- Notify your parents or another trusted adult for emotional support. If possible, seek a trusted adult who is not associated with the school. Adults who work for the school may be obligated to tell the Title IX office what you reveal to them. Defending yourself against allegations of sexual misconduct is extremely stressful and anxiety provoking, even if you believe you are totally innocent. You will need support during the disciplinary process. If you do not feel comfortable telling your family and do not have a trusted adult you can confide in, consider telling a trusted friend or reaching out to an organization such as AANE or Students Advocating for Students . The people who work for these organizations understand what occurs during a college sexual misconduct proceeding, and they can help you get the proper support and guidance for free.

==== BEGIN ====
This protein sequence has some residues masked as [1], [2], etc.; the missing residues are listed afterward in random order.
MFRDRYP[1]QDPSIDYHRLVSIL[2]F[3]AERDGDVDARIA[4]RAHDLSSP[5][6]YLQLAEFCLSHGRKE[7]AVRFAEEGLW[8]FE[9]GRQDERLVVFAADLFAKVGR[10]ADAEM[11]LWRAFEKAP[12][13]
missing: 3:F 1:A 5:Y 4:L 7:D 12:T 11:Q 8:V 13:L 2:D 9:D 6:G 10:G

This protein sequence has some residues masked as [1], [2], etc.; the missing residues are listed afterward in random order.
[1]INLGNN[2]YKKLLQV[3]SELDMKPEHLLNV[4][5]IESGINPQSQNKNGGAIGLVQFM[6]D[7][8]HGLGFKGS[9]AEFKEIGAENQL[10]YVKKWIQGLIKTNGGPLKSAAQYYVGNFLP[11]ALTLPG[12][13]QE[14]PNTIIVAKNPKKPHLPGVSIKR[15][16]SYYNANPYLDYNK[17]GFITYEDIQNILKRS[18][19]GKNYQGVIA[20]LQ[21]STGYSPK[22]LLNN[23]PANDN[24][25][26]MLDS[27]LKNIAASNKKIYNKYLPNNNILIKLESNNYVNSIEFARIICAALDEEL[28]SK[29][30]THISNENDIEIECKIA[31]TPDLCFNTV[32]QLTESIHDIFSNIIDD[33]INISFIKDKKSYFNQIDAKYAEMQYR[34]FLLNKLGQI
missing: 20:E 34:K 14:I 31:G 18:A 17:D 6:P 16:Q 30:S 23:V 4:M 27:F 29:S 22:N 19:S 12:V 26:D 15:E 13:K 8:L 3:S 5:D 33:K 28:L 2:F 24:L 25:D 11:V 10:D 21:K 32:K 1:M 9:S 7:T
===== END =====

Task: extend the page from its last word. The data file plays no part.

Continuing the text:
- Consider revealing your diagnosis to the Title IX coordinator and alerting your school’s Disability Office that you are involved in a Title IX/sexual misconduct proceeding.* It is important that the school officials involved in the sexual misconduct proceedings be made aware of your disability, because during these proceedings you will need to provide a response to the investigator and perhaps to the decision making panel regarding the allegations. You may have certain behaviors that are related to your disability (e.g., lack of eye contact, processing information slowly, misreading social cues, etc.) that could be misinterpreted as being evasive or some other sign of guilt. You may also need certain accommodations as you go through the disciplinary process (e.g., shorter time periods for interviews or meetings, the ability to confer with an advisor to help you process information, someone to help you understand social cues, etc.). You cannot assume that the school administrators have any knowledge or understanding of your disability. You may need to educate them about your disability and how it makes you behave, particularly if the allegations against you are a result of behaviors related to your disability. The best way to do this is to contact your school’s Office of Disability Services so they can help you get appropriate accommodations for these proceedings. Even if you are not already registered with the Office of Disability Services, you will most likely need to contact them in order to receive accommodations during the proceedings (see Sample Templates 2 and 3 at the end of this article). You also need to make sure that all the members of your support team understand your disability and how it affects your behavior, so your disability can be appropriately explained to the school administrators involved in the various parts of the proceedings.